Forum for Science, Industry and Business

Sponsored by:     3M 
Search our Site:


Botulism bug says no to nitric oxide, provides key to molecule’s role in human cell signaling


A deadly bacterium’s defense against a mortal molecular enemy illuminates the origins and structure of a vital protein involved in human cell signaling, University of Texas Medical School scientists report today in Science Express, the rapid online publication forum for the journal Science.

The paper also details how evolution transformed one of nature’s simplest molecules, nitric oxide (NO), from a toxin to anaerobic bacteria – the planet’s oldest life form – into a beneficial signaling molecule in higher animals. It also offers an explanation for how the decades-old practice of treating meat with sodium nitrite prevents life-threatening food poisoning known as botulism.

Discovering how botulism-causing Clostridium botulinum detects nitric oxide (NO) sheds light on how NO connects with its receptor protein in humans to govern crucial processes in the cardiovascular, neurological and immunological systems, said senior author C. S. Raman, Ph.D., assistant professor and director of the Structural Biology Research Center in the UT Medical School Department of Biochemistry and Molecular Biology.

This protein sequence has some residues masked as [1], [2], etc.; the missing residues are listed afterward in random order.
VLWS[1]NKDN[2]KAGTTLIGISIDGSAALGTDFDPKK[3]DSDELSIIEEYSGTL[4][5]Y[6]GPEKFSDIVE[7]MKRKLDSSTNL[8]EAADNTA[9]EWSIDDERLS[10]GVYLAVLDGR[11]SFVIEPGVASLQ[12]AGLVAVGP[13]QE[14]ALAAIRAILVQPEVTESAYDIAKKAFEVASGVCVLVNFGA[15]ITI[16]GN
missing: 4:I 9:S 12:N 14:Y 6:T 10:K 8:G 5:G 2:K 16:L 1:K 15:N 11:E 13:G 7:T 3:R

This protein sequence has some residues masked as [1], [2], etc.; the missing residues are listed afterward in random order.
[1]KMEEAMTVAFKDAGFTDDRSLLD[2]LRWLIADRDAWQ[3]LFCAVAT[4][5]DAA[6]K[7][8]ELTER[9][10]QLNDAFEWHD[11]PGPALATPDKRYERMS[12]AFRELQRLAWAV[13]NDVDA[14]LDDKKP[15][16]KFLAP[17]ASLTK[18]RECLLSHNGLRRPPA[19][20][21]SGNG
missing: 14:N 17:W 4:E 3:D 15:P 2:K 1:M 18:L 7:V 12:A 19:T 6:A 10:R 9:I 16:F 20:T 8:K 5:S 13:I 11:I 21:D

"We started by identifying the protein that the botulism bug uses to detect and evade NO," Raman said. "What we have ultimately shown is how this protein evolved from being part of a protective mechanism into a system that learned to use the toxin to benefit the organism."

In human beings, nitric oxide binds to a receptor called soluble guanylyl cyclase to make cyclic GMP, a molecule that improves blood flow by relaxing blood vessel walls. Ferid Murad, M.D., Ph.D., professor and chairman of Integrative Biology and Pharmacology at the UT Medical School at Houston, won the Nobel prize for his 1977 finding that NO is the ingredient that makes nitroglycerine beneficial to heart patients. Since then NO has been found to govern many other vital biological functions and became the basis for medications that treat erectile dysfunction. However, the structural details of soluble guanylyl cyclase have remained elusive, Murad and Raman said. The protein is difficult to crystallize for structural analysis.